Dark Phoenix

If you’re looking for something to watch on HBO, do not watch this movie. It is as bad as everyone has said it is. If you’re looking for a bad movie to enjoy as a bad movie, this is also not going to fit the bill. There isn’t much of anything here for anyone.

For anyone unfamiliar with the X-Men, they are a team of super-powered individuals who attend the Xavier school to learn how to use their powers. Their first movie was released on 2000. In the past twenty years, there have been 13 movies taking place in the X-Men movie universe. These include reboots, origin stories, and tangents. The timeline and characters are a huge muddle at this point. It’s honestly hard to describe where and how this movie fits in or which versions of these characters the movie is following.

James McAvoy, usually brilliant here wasted, plays Charles Xavier. He’s been fighting for the rights of superpowered mutants his whole life. Michael Fassbender, giving more than he should for a movie this bad, plays Magneto Xavier’s one time friend then enemy, then ally, now something. Sophie Turner, from Game of Thrones doing what she can here, plays Jean Grey a powerful mutant with vaguely defined powers that threaten the world around her. The film also contains about a dozen others, but they all fade into the background. People are essentially no different from props in this movie. They get shuffled here and there and deliver wooden lines as woodenly as possible.

(Note: while writing this paragraph, I just remembered that Jessica Chastain, Oscar nominee Jessica Chastain, is in this movie and is entirely forgettable. She is essential to the plot, and she is a great actress. Yet she is entirely forgettable. How is that possible? It takes a very bad movie to make a great actress invisible.)

Anyway, the X-Men go to space to rescue a space ship. Once they are there, Jean Grey is bombarded with purple special effects and then comes back to earth feeling good. She is more powerful than ever. This is one of those movies where characters talk of “power” in hushed whispers and serious tones, but they never really define power or what it means. Jean basically goes rabid and attacks everybody around her hurting a bunch of people in the process. The X-Men are divided in how to handle her. Some want to kill her, some want to save her. A bunch of other stuff happens, but it’s not really interesting enough to get into.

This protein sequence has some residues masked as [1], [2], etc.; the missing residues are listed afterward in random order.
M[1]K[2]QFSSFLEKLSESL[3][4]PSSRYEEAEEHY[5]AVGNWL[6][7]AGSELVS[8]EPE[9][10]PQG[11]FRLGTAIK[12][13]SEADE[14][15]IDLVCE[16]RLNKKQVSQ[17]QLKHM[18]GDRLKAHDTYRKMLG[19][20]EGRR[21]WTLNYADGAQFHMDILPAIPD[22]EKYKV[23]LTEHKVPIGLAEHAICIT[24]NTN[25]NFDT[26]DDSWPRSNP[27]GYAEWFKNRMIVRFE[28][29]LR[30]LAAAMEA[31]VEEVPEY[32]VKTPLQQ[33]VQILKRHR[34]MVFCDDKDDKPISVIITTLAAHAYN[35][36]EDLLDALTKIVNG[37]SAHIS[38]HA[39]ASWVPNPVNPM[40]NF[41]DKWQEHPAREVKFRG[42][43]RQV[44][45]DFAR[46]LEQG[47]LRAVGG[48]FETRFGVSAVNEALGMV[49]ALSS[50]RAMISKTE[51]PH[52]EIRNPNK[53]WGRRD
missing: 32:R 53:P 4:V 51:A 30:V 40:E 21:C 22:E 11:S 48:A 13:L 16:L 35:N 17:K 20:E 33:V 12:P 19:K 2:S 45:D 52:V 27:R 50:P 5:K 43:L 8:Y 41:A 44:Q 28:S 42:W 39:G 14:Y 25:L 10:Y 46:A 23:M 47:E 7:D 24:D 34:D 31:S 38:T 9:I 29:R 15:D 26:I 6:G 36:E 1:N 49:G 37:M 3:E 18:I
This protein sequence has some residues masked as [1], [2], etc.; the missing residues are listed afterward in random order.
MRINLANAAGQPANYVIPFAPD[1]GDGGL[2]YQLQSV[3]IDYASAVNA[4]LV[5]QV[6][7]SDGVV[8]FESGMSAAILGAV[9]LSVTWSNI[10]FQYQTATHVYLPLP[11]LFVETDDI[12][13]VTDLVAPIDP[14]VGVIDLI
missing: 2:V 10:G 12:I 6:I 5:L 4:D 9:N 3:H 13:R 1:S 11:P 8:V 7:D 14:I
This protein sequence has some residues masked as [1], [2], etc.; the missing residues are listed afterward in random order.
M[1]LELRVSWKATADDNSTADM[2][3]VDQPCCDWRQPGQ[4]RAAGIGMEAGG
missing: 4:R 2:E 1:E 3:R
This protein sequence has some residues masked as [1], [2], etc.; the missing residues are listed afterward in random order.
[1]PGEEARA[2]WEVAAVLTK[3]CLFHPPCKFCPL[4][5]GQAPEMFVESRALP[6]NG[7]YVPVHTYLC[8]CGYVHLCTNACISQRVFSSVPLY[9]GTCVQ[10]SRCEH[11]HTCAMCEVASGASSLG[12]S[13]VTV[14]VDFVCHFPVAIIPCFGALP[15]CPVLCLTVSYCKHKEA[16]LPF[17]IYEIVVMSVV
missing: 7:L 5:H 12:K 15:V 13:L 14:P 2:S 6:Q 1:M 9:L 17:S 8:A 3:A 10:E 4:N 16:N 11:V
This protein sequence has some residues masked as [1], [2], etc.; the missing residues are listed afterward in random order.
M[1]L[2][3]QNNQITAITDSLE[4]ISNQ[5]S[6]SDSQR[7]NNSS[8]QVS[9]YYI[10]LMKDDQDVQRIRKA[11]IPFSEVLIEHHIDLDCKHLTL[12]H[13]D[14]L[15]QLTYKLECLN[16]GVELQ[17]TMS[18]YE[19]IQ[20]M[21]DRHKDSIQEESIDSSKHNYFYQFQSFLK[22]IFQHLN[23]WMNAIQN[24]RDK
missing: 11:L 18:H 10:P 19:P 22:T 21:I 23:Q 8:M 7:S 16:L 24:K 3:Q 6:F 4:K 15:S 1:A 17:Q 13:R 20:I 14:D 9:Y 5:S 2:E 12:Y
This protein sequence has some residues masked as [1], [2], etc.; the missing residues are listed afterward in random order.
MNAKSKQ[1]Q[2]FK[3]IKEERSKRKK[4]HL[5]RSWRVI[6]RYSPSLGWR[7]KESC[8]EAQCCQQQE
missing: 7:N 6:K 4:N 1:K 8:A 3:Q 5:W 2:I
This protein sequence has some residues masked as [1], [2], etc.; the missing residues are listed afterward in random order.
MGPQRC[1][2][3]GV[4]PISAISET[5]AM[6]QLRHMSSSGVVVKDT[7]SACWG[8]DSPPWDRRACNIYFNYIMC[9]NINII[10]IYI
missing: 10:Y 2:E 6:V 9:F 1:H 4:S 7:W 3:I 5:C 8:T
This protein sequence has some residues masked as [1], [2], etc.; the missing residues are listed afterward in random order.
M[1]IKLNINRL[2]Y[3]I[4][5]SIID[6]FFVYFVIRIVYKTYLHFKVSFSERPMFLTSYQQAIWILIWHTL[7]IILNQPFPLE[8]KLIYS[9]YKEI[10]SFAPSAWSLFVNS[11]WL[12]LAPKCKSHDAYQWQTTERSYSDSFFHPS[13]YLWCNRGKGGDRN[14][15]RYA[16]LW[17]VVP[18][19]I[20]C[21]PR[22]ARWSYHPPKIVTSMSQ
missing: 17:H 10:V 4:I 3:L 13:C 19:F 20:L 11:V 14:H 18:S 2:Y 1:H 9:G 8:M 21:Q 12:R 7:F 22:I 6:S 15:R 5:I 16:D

Only a few scenes stand out, one in which Magneto, and Xavier confront Jean. This involves a moment where Michael Fassbender acts so hard the movie almost works for a minute. He tries so hard that he nearly turns things around, but then he gets thrown out a window. This is followed by James McAvoy doing something that is supposed to be gruesome and unsettling but the way it’s shot and his performance just feels absolutely hilarious. Xavier is wheelchair bound, and Jean uses her mind powers to force him to walk up stairs. The set up is there for a really grotesque and complicated moment, but the director chooses to shoot this in a wide shot. This wide shot eliminates our ability to invest in Xavier’s experience. It just leaves us looking at James McAvoy doing a very silly walk up a stair case.

There are some cool moments in the final battle, but really the movie is just so serious about itself that it never releases its vice grip long enough to be entertaining. The director clearly misunderstood what this movie was supposed to be. It’s a comic book movie. Yes it can have weighty issues and serious themes and heavy subject matter, but it has to have something in it worth watching. Good looking actors frowning at each other in medium close ups for 2 hours isn’t enough.

This movie has a lot of fundamental story telling problems. It has too many characters. It takes itself too seriously. It forgets to tell the story of its main character and its bogged down in background details. It’s just bad story telling and worse it’s boring. Not my cup of tea. – D

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